Broadband Internet & ISP Recommendations?

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  • I'd love to get it but it's not in my area/cabinet yet.

  • Hyperoptic are doing a birthday deal, £20 a month for 1gb, 2 year commitment

    Seems like it's for new customers, but gonna call anyway and see if we can get it...

  • ^ nice.

    Just got my order in for Virgin Gig1 which went live in my area last week. Already getting a steady 500Mb around the house so looking forward to the extra bump.

  • Virgin 1Gbps is what I'm on.

    The download speeds are real.
    The upload speeds are still only 55Mbps.
    There's no IPv6.
    Their router even in modem mode is sometimes an annoyance (sensitive to overheating, takes a while to recover from ephemeral outages, leaks your IP address to malicious websites).

    The download speed is great though and very stable.

  • I've had 1gbps from Hyperoptic for a few weeks now and while fast downloads of large files is great, I still can't get used to downloading small to medium sized files. It's like they're stored locally! Really uncanny to click on a 200MB file and it just be there before you can even double click the fucker to open it.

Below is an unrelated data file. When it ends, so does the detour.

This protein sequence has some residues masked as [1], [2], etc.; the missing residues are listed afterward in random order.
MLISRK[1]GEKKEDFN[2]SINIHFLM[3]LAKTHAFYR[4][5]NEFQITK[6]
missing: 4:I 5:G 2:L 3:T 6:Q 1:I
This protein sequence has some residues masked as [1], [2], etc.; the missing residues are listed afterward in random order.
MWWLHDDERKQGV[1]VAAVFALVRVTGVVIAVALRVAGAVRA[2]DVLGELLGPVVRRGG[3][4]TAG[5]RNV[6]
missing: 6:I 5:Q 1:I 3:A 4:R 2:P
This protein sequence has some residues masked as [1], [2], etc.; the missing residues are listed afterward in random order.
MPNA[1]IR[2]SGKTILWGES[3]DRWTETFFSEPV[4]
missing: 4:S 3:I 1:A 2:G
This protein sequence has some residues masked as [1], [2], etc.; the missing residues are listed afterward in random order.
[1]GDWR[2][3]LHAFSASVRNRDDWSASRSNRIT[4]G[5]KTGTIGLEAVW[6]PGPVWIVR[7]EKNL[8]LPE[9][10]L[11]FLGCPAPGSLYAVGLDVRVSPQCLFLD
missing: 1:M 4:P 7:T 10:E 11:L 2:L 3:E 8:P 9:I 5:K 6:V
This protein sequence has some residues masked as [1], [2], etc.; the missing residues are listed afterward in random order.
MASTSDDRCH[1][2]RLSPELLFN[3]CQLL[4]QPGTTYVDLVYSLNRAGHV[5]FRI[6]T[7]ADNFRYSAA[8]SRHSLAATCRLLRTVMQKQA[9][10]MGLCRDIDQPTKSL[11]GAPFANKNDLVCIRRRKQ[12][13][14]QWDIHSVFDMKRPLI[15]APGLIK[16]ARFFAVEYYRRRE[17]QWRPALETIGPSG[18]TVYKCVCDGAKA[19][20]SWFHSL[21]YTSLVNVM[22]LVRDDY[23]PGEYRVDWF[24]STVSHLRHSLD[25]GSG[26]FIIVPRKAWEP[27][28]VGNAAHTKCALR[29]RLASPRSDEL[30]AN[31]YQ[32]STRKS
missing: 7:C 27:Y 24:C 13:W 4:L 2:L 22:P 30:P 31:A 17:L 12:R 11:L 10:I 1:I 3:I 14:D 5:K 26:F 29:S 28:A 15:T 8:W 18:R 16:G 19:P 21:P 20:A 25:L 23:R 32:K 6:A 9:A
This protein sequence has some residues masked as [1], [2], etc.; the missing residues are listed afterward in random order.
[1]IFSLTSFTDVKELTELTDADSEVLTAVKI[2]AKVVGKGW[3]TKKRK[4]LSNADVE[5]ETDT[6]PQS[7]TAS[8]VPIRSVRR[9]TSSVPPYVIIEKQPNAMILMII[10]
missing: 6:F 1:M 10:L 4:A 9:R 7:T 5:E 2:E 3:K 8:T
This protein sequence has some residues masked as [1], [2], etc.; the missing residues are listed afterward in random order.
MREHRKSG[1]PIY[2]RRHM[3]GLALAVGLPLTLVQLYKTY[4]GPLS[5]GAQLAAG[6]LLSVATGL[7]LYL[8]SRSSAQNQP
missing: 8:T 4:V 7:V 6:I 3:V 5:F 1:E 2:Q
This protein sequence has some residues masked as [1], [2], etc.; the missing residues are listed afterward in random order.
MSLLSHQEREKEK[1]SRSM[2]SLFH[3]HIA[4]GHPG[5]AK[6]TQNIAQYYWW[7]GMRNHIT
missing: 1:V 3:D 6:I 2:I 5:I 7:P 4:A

• Yeah, VM routers have always been trash. I keep my V3 in a Besta cupboard at the moment, along with the 16 port switch, Sky Q box and Nintendo Switch. Do you think it'll be more sensitive to heat than the V3?

    Now considering if I should bother upgrading my mesh...

    Got 4 Google Wifi pucks (original - before nest). Three of them are hard wired, one is wireless backhaul. I get a comfortable 450Mbps across most of the house / garden on my iPhone / iPad. My TV, consoles and sky are wired downstairs and my work MacBook, smart TV, other Xbox are hard wired upstairs and get full fat 500Mbps.

    Given the above, I'm not sure the expense of a new wifi6 mesh setup is really worth it at this stage...

    Can anyone be bothered to convince me otherwise?

  • Mesh probably not worth the upgrade. 450Mbps is pretty much the max you're doing to get.

    But... if you can get ethernet to your work computer that does make the 1Gbps package more beneficial.

  • Work MacBook is hard wired... got Cat6 running around the outside of the house, up two floors and into a gigabit switch under my desk.

    Macbook current performance (whilst on a teams call)....